Frank Fox came to the United States from his native Lodz, Poland in 1937. During the War he served in Military Government in France and Germany. He earned a doctorate in history from the University of Delaware and taught at Temple and West Chester University. He was the recipient of multiple research grants from the American Philosophical Society and the Eleutherian Mills (DuPont) Foundation.
His writings have appeared in a variety of scholarly and popular publications, including: French Historical Studies, Pennsylvania Magazine of History and Biography, East European Jewish Affairs, New York Magazine, PRINT, The World & I, and Affiche.
Frank’s New York Magazine cover story (September 9, 1974), titled, Why Nixon Did Himself In!, was a behavioral examination of Nixon’s Need To Fail. The story, with its cover illustration of Nixon hanging himself, was a sales spectacular for the publication.
The Philadelphia Port of History Museum in 1984, held an exhibit of his Polish Poster Collection. By special arrangement, Drexel University acquired the Frank Fox Collection, consisting of hundreds of original, spectacular Polish Posters and they have held multiple exhibits of his collection.
He also contributed a chapter on Polish Poster Art for Tony Fusco’s reference work “Posters” (New York, 1994). His essay “Poland and the American West” was published by Washington State University Press and in Western Amerykanski, a catalog for his 1999 exhibition of a part of his seminal collection of Polish Posters at the Gene Autry Museum of Western Heritage where he was the Guest Curator.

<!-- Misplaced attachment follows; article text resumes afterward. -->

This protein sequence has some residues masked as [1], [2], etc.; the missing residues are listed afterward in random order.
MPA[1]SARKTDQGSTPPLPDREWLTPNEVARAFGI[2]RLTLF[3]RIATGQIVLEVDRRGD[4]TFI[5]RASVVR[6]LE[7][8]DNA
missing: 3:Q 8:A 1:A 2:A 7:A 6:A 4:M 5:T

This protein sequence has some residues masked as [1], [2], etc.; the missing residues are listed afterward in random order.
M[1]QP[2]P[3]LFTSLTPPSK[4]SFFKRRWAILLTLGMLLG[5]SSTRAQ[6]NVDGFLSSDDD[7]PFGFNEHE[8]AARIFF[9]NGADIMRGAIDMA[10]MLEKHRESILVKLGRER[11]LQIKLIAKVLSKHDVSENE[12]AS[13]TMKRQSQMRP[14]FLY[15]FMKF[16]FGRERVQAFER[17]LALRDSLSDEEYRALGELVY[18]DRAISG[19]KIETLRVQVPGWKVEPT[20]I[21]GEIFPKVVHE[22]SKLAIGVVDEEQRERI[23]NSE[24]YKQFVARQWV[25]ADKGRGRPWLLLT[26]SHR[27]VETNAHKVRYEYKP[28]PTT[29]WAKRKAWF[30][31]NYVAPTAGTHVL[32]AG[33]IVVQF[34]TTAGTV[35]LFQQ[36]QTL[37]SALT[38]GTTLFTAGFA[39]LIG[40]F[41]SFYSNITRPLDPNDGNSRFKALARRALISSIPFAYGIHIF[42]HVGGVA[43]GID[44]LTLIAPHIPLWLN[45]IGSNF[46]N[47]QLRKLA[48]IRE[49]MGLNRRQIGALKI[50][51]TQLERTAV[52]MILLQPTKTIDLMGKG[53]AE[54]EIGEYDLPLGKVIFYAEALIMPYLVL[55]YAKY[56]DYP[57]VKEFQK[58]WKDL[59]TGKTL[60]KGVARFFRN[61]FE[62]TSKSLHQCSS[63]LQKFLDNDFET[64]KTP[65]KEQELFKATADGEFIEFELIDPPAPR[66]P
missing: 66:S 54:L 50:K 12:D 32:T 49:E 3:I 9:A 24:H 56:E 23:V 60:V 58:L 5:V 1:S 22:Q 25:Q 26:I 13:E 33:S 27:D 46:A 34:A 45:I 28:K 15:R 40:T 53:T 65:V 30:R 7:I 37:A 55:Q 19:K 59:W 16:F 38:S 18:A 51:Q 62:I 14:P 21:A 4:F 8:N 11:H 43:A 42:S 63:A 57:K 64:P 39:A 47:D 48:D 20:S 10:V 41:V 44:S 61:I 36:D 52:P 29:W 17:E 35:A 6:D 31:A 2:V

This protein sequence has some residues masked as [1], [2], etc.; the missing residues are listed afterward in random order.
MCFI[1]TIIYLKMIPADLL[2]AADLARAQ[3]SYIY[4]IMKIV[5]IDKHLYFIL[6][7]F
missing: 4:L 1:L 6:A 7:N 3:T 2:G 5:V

Dr. Fox had edited and translated from Polish, a controversial wartime memoir, Am I A Murderer? Testament of a Jewish Ghetto Policeman published in 1996 by Harper/Collins, and has written poetry for a cantata based on that work, which premiered in Philadelphia in 1977. This moving cantata was performed by bass voice, flute, piccolo, clarinet, bass clarinet, violin, viola, cello and piano with the score by Sylvia Glickman and Frank wrote the libretto.
In 1996 he was Guest Curator at the Katonah Museum of Art (Katonah, NY) where he mounted a breakthrough poster exhibit of his combative Solidarity-era Polish Posters entitled, Combat on Paper. He created a whole publication explaining the background and significance of the posters in the exhibit.
In 1998 he was invited to lecture at the National Museum in Warsaw on the occasion marking the 30th anniversary of the Polish Poster Museum.
His 1999 book, God’s Eye, Aerial Photography and the Katyn Forrest Massacre (West Chester University Press) gave historians worldwide a new perspective on the culprit of this wartime atrocity on Poland.
He was awarded the 2000 Josef Casimire Hofmann Award by the Polish Heritage Association of the Southeast for his lectures and volume titled "Combat on Paper" on Polish Poster Art.
He was also awarded the 2004 Distinguished Service Award by the American Council for Polish Culture in recognition of his scholarly contributions to promote awareness of Polish culture to fellow Americans.
Frank Fox died on August 2, 2016, at age 92.